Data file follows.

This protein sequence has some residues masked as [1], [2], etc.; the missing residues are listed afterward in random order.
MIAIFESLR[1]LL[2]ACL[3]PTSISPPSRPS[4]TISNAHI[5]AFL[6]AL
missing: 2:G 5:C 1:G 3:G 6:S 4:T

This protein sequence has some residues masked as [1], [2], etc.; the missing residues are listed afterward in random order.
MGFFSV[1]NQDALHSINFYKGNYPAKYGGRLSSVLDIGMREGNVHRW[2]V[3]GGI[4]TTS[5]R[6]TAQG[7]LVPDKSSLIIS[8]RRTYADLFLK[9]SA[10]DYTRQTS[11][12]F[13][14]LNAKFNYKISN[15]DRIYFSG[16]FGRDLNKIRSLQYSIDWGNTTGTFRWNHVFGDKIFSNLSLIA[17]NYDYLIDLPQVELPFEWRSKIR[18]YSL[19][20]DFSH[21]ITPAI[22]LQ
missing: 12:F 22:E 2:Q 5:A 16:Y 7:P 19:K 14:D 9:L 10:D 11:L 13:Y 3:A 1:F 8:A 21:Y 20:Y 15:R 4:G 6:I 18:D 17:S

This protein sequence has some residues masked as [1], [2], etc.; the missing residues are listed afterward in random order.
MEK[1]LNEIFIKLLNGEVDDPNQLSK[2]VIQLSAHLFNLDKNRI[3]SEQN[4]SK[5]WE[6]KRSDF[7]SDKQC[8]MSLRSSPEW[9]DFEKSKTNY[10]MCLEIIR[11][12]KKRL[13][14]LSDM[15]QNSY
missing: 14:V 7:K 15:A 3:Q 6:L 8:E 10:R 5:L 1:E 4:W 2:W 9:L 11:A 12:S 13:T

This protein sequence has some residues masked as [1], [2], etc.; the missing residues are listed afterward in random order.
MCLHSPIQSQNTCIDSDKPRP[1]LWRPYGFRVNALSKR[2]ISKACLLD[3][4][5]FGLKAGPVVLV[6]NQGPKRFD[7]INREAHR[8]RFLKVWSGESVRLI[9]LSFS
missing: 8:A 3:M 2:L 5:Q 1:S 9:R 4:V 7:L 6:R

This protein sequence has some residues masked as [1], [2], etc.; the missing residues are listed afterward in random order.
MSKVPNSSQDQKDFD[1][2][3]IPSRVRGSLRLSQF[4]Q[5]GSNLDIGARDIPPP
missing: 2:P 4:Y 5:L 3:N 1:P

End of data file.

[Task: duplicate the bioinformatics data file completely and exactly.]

This protein sequence has some residues masked as [1], [2], etc.; the missing residues are listed afterward in random order.
MIAIFESLR[1]LL[2]ACL[3]PTSISPPSRPS[4]TISNAHI[5]AFL[6]AL
missing: 2:G 5:C 1:G 3:G 6:S 4:T

This protein sequence has some residues masked as [1], [2], etc.; the missing residues are listed afterward in random order.
MGFFSV[1]NQDALHSINFYKGNYPAKYGGRLSSVLDIGMREGNVHRW[2]V[3]GGI[4]TTS[5]R[6]TAQG[7]LVPDKSSLIIS[8]RRTYADLFLK[9]SA[10]DYTRQTS[11][12]F[13][14]LNAKFNYKISN[15]DRIYFSG[16]FGRDLNKIRSLQYSIDWGNTTGTFRWNHVFGDKIFSNLSLIA[17]NYDYLIDLPQVELPFEWRSKIR[18]YSL[19][20]DFSH[21]ITPAI[22]LQ
missing: 12:F 22:E 2:Q 5:A 16:Y 7:P 19:K 14:D 9:L 10:D 11:L 13:Y 3:A 1:F 8:A 21:Y 20:Y 15:R 4:G 6:I 18:D 17:S

This protein sequence has some residues masked as [1], [2], etc.; the missing residues are listed afterward in random order.
MEK[1]LNEIFIKLLNGEVDDPNQLSK[2]VIQLSAHLFNLDKNRI[3]SEQN[4]SK[5]WE[6]KRSDF[7]SDKQC[8]MSLRSSPEW[9]DFEKSKTNY[10]MCLEIIR[11][12]KKRL[13][14]LSDM[15]QNSY
missing: 14:V 7:K 15:A 3:Q 6:L 8:E 10:R 5:L 1:E 4:W 2:W 9:L 11:A 12:S 13:T

This protein sequence has some residues masked as [1], [2], etc.; the missing residues are listed afterward in random order.
MCLHSPIQSQNTCIDSDKPRP[1]LWRPYGFRVNALSKR[2]ISKACLLD[3][4][5]FGLKAGPVVLV[6]NQGPKRFD[7]INREAHR[8]RFLKVWSGESVRLI[9]LSFS
missing: 8:A 3:M 2:L 5:Q 1:S 9:R 4:V 7:L 6:R

This protein sequence has some residues masked as [1], [2], etc.; the missing residues are listed afterward in random order.
MSKVPNSSQDQKDFD[1][2][3]IPSRVRGSLRLSQF[4]Q[5]GSNLDIGARDIPPP
missing: 2:P 4:Y 5:L 3:N 1:P